Reserve Fund – What Investors Should Never Be Without
I’m sure we’ve all heard the expression “Save for a rainy day”. Establishing a cash reserve is a smart decision that everyone and every business should implement. Real estate is no exception.
For those learning how to invest in real estate, a reserve fund, also known as Contingency, is an account set aside to meet any unforeseen costs that may arise in the future. It also covers the future costs of upkeep requirements you know will happen, but you’re not sure exactly when they will occur.
These building components are called capital expenditures. They include tasks such as replacing a roof, replacing a heating, ventilation, and air conditioning (HVAC) system, or resurfacing a parking lot. They all have a useful life span so you typically know approximately how soon they will need replacing.
A reserve fund is not designed to cover small repairs and maintenance activities like fixing a door hinge or replacing light bulbs. These minor costs should be captured under the operating expenses.
A reserve fund provides the owner flexibility to address emergencies that can be expensive, without affecting the ability to pay for routine expenses. It also allows the owner to pay for large expenditures without having to take on additional debt to pay for them.
If you are learning how to invest in real estate, I think you can see why establishing a reserve fund for a property is so important. When analyzing a property Marc and I always factor in a reserve. This way, when something come up we have the funds available to take care of it without taking on any more debt to pay for it.
Many lenders (i.e. banks) will require a reserve fund to be set aside in escrow to cover any major capital expenditures over the term of the loan. Hence it’s always important to include those figures in your underwriting exercise.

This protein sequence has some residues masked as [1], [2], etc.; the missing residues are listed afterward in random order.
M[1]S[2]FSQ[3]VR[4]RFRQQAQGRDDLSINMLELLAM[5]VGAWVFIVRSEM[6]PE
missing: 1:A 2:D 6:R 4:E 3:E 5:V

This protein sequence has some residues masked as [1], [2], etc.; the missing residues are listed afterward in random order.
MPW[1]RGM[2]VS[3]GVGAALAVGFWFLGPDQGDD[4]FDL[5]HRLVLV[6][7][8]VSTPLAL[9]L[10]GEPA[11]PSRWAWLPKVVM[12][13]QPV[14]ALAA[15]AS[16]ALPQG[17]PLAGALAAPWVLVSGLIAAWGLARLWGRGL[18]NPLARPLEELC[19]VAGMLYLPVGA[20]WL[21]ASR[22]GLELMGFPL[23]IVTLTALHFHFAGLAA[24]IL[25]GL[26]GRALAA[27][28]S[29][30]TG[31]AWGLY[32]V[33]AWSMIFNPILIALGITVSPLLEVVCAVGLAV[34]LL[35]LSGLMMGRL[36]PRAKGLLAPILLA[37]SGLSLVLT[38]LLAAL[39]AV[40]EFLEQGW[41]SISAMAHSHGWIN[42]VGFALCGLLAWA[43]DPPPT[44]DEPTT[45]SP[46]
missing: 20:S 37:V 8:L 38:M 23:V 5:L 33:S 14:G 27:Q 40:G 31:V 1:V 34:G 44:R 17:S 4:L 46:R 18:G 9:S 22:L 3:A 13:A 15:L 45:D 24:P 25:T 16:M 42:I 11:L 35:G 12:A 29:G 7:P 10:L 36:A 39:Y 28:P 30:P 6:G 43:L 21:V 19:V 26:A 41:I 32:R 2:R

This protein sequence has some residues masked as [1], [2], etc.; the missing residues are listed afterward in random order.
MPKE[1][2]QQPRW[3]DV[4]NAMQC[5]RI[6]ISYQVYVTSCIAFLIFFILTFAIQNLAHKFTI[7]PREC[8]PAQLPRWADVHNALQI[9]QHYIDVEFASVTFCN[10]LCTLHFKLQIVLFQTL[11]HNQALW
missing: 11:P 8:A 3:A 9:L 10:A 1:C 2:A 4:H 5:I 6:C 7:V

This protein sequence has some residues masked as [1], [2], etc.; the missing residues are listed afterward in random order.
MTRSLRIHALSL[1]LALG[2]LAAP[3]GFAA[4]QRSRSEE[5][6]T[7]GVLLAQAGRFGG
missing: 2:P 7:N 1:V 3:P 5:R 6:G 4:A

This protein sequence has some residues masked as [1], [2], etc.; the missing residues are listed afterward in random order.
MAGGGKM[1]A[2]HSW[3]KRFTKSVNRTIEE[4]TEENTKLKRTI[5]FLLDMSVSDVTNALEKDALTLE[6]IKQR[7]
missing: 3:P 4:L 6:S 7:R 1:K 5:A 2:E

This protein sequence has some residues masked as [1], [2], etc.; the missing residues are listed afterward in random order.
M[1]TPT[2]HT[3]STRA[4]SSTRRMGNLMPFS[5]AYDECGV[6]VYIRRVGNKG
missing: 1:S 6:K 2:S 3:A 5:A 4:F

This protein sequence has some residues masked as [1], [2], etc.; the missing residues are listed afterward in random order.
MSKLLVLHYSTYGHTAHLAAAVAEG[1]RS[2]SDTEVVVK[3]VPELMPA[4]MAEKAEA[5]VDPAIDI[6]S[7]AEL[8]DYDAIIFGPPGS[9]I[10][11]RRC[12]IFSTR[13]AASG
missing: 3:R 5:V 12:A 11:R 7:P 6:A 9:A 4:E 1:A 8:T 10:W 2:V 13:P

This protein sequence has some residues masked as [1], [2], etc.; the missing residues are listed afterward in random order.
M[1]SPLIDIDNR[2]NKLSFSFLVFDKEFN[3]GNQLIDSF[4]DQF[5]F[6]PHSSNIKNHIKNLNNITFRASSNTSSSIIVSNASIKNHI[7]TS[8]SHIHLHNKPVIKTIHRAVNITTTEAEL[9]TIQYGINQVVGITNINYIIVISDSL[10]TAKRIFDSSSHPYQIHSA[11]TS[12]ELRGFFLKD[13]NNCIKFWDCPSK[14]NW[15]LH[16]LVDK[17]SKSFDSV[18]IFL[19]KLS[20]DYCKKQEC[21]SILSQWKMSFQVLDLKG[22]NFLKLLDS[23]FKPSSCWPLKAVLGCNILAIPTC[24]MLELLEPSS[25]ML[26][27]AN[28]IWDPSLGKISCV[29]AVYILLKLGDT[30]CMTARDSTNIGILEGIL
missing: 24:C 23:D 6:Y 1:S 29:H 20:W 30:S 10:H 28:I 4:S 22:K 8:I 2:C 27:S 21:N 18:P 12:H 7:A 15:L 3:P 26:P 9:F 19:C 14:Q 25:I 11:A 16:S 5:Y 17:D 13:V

Does management think the tooth fairy pays for capital expenditures? –Warren Buffet
As you learn how to invest in real estate, one thing to keep in mind is that some sellers and listing brokers may intentionally exclude reserves from a proforma in order to put the Net Operating Income in more favorable light, and thus improve the property’s valuation.
That is why as buyers it’s so important to do a thorough due diligence on the property’s financials.
We need to take into account all possible expenditures when underwriting a property’s. Using conservative numbers is beneficial here as it gives you more wiggle room. Excluding them can significantly impact the valuation and potentially your profits.
How much money should be set aside for a reserve fund is dependent upon the age and condition of the property, as well as the investor’s exit strategy. Regardless of your strategy, a reserve fund must always be considered and investors need to incorporate it in their analysis.
If you want to learn more about how investing in real estate can benefit you, drop us a line.